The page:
Tuesday, June 30, 2009

Strength and conditioning and Nutrition mistakes

5 Nutritional and Strength and Conditioning
Mistakes to Avoid in the Sport of Triathlon

By Justin Levine, Owner, Head Fitness Coach at
California Fitness Academy, www.justintrain.com

The sport of triathlon is a very specific event that is growing as we speak. Many individuals are embarking on the lifestyle of constant training, continuingly watching what goes into their bodies, and always finding that slight edge over the competition. Below are five mistakes that triathletes are consistently making on a daily basis. Work on correcting these mistakes and watch your performance soar.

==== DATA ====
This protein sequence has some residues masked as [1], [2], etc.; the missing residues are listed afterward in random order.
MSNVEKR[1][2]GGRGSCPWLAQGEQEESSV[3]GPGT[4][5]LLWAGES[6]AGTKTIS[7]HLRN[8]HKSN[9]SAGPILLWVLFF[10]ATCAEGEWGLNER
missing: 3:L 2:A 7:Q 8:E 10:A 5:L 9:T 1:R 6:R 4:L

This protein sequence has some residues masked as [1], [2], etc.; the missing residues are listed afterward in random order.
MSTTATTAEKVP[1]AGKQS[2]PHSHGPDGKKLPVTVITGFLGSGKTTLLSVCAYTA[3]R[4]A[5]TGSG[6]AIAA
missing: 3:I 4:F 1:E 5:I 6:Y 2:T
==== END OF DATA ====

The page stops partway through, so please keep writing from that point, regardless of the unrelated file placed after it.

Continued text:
1. Not lifting any weights. This is probably the most common mistake among triathletes. Most triathletes think lifting weights will get them bulky and inflexible. But in all actuality lifting weights the correct way will enhance your performance, reduce injury, and correct imbalances. The sport of triathlon is very demanding on the body. Overuse injuries occur because most individuals are not functionally strong. They can swim, bike and run all day long but have them do a push-up and it will be extremely tough. You need to be a strong athlete, all around. When you think of lifting weights to enhance your performance, do not think of excessive weight lifting; instead, think of hip mobility drills, shoulder stabilizing exercises, single leg squats, chin-ups, push-ups, single leg dead lifts, and core stabilization work (plank/side plank are the most common exercises to increase stabilization of the trunk). What you do in the gym will assist you out in the water or on the road. So put together a plan and execute. Talk with an educated strength coach with experience in endurance sports strength and conditioning and he/she will guide you in the right direction.